In a sweeping decision, the Court agreed that it has a clear duty to consider the case and ensure legislative compliance with the state’s Education Clause, which requires the General Assembly to “provide for the maintenance and support of a thorough and efficient system of public education” for Pennsylvania’s schoolchildren. The Court also found no basis to deny consideration of claims by parents and school districts that the legislature’s grossly unequal funding discriminates against children based on where they live and the wealth of their communities.  Read the decision here.

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William Penn SD et. al. v. Pa. Dept. of Education et. al. (Pa., 2015)

On Sept. 20, 2015, public school parents, school districts, and two statewide associations continued their legal challenge of Pennsylvania’s broken school funding system, telling the Pennsylvania Supreme Court that the availability of a high-quality public education in Pennsylvania will continue to be a “function of community wealth rather than a constitutional guarantee” unless the Court agrees to hear the legal challenge.

Supreme Court – Brief of Appellant e-filed

Amici Brief: Law School Professors

Amici Brief: PCCY et al

Amici Brief: Consortium for Public Education

Amici Brief: PFT, AFT

Read more at ELC and PILC’s website about the case, available here.

William Penn SD et. al. v. Pa. Dept. of Education et. al. (Pa. Commw. Ct., 2014)

The Education Law Center of Pennsylvania and the Public Interest Law Center of Philadelphia filed suit in Pennsylvania Commonwealth Court on November 10, 2014 on behalf of six school districts, seven parents, and two statewide associations against legislative leaders, state education officials, and the Governor for failing to uphold the General Assembly’s constitutional obligation to provide a “thorough and efficient” system of public education.

Complaint Summary

Full Complaint

WmPenn_v_PDE_MotiontoExpedite

WmPenn_v_PDE_OrderRequiringResponse_to_Motion_to_Expedite

WmPenn_V_PDE_OrderDenyingMotion_to_Expedite

WmPenn_v_PDE_ExBranch_PreliminaryObjections

WmPenn_v_PDE_LegislativeBranch_PreliminaryObjections

WmPenn_v_PDE_Order_PreliminaryObjectionsSchedule

WmPenn_v_PDE_AnswerExecutiveBranchPO

WmPenn_v_PDE_AnswerLegislativePO

WmPenn_v_PDE_ExecBranch_Respondents_PO_1_15_16

WmPenn_v_PDE_Response_to_PrelimObjs_2_17_15

WmPenn_v_PDE_AmicusCuriae_Consort_for_PubEd_2_17_15

WmPenn_v_PDE_AmicusCuriae_PFT_AFT_2_17_15

WmPenn_v_PDE_ExecBranch_ReplyBrief_PrelimObjections_3_3_15

WmPenn_v_PDE_Legis_ReplyBrief_PrelimObjections_3_3_15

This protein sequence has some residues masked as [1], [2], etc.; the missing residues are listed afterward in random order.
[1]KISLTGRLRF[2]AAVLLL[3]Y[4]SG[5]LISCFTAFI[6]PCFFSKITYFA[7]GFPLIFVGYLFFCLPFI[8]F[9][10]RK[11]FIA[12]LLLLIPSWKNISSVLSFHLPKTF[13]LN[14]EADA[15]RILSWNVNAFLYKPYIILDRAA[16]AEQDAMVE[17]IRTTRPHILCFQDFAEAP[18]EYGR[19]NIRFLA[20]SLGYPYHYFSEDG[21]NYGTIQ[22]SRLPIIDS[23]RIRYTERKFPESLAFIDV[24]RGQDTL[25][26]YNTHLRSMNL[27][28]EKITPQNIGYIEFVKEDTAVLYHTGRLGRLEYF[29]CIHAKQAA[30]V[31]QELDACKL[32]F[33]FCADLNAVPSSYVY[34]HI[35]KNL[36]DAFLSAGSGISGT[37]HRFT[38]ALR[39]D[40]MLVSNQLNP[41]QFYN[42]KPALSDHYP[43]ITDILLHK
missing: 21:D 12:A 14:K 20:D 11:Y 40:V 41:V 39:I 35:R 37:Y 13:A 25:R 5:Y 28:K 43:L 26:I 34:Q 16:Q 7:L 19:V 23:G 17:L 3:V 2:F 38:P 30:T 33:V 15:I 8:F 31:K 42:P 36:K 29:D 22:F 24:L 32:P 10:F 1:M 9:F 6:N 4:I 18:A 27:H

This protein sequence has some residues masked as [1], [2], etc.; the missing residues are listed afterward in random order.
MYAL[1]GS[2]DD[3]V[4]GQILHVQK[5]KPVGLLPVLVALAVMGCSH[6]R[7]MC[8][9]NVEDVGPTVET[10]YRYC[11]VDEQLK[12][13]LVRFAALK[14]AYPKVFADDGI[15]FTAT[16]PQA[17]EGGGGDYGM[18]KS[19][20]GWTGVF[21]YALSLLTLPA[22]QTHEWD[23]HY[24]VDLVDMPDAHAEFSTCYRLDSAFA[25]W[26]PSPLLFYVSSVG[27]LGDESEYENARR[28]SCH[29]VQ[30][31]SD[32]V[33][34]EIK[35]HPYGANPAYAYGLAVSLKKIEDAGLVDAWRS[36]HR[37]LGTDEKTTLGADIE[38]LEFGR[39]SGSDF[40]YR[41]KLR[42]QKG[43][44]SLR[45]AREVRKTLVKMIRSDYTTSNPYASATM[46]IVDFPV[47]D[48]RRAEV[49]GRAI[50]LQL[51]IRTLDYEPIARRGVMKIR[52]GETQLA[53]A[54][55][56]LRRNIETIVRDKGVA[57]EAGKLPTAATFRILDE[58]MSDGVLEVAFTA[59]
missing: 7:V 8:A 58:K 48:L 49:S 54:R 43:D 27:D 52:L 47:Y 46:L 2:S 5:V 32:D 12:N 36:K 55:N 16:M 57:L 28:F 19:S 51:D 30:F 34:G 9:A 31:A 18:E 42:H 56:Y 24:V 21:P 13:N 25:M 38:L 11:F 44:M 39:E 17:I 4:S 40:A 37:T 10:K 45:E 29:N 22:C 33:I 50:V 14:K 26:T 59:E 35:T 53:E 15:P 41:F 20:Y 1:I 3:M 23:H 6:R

Opinion, 4-25-2015

 

R.S.B. v. Pennsylvania Dept. of Education et.al. (Commonwealth Court, 2012)

In June 2012, after granting expedited review and oral argument en banc, the Commonwealth Court dismissed as moot ELC’s Emergency Petition for Mandamus filed on behalf of families facing potential school closures in fiscally-distressed Chester Upland School District. However, as a result of a separate action filed in federal court and a Motion for Intervention filed on behalf of students of the District by the Public Interest Law Center of Philadelphia (PILCOP), in August U.S. Federal District Judge Micheal Baylson approved a settlement agreement between the Chester Upland School District and the Pennsylvania Department of Education (PDE) requiring the State to repay past debt and fully fund operating expenses for the 2012-13 school year. Key provisions of the settlement agreement also require additional attention to and improvement of the school district’s special education services.

For more information on this settlement go to: http://pilcop.org/chester/

 

SDP v. Walter D. Palmer Charter School – Amicus Curiae (PA Supreme Court)

The Education Law Center filed an August 21, 2013 Amicus Curiae in support of the School District of Philadelphia in its case to maintain legally negotiated and agreed-upon charter school enrollment caps. “We find the District’s argument to be clearly correct on the legal merits and because an affirmation of the lower court’s decision would inevitably result in unfettered charter expansion and damage the overall quality of public education in Pennsylvania, particularly for the vulnerable student populations we seek to protect,” ELC wrote.

ELC_AmicusCuriaeBrief_Palmer